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Henry the Fifth, I. ii
15
 

That can be with a nimble galliard won; 252
You cannot revel into dukedoms there.
He therefore sends you, meeter for your spirit,
This tun of treasure; and, in lieu of this,
Desires you let the dukedoms that you claim 256
Hear no more of you. This the Dauphin speaks.

K. Hen. What treasure, uncle?

Exe. Tennis-balls, my liege.

K. Hen. We are glad the Dauphin is so pleasant with us:
His present and your pains we thank you for:
When we have match'd our rackets to these balls, 261
We will in France, by God's grace, play a set
Shall strike his father's crown into the hazard.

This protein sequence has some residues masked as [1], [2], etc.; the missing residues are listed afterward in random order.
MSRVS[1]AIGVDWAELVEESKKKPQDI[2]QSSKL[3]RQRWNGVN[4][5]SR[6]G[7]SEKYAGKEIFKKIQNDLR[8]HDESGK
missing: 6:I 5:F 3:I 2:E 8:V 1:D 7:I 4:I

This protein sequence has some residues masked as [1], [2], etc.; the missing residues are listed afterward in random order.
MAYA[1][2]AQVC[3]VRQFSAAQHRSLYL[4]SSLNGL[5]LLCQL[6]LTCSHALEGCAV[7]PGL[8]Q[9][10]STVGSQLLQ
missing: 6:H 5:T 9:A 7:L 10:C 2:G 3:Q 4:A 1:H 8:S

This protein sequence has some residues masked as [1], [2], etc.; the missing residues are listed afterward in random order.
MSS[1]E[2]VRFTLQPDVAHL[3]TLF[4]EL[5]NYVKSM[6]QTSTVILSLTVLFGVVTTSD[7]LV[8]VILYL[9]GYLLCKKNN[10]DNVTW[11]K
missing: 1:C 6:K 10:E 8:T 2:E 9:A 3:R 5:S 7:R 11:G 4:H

Tell him he hath made a match with such a wrangler 264
That all the courts of France will be disturb'd
With chaces. And we understand him well,
How he comes o'er us with our wilder days,
Not measuring what use we made of them. 268
We never valu'd this poor seat of England;
And therefore, living hence, did give ourself
To barbarous licence; as 'tis ever common
That men are merriest when they are from home. 272
But tell the Dauphin I will keep my state,
Be like a king and show my sail of greatness
When I do rouse me in my throne of France:
For that I have laid by my majesty 276
And plodded like a man for working-days,
But I will rise there with so full a glory
That I will dazzle all the eyes of France,


252 galliard: a lively dance
254 meeter: more fitting
255 tun: a cask
in lieu of: in return for
259 pleasant: facetious
263 hazard: part of a tennis-court
266 chaces; cf. n.
267 comes o'er: taunts
269 seat: throne
270 living hence; cf. n.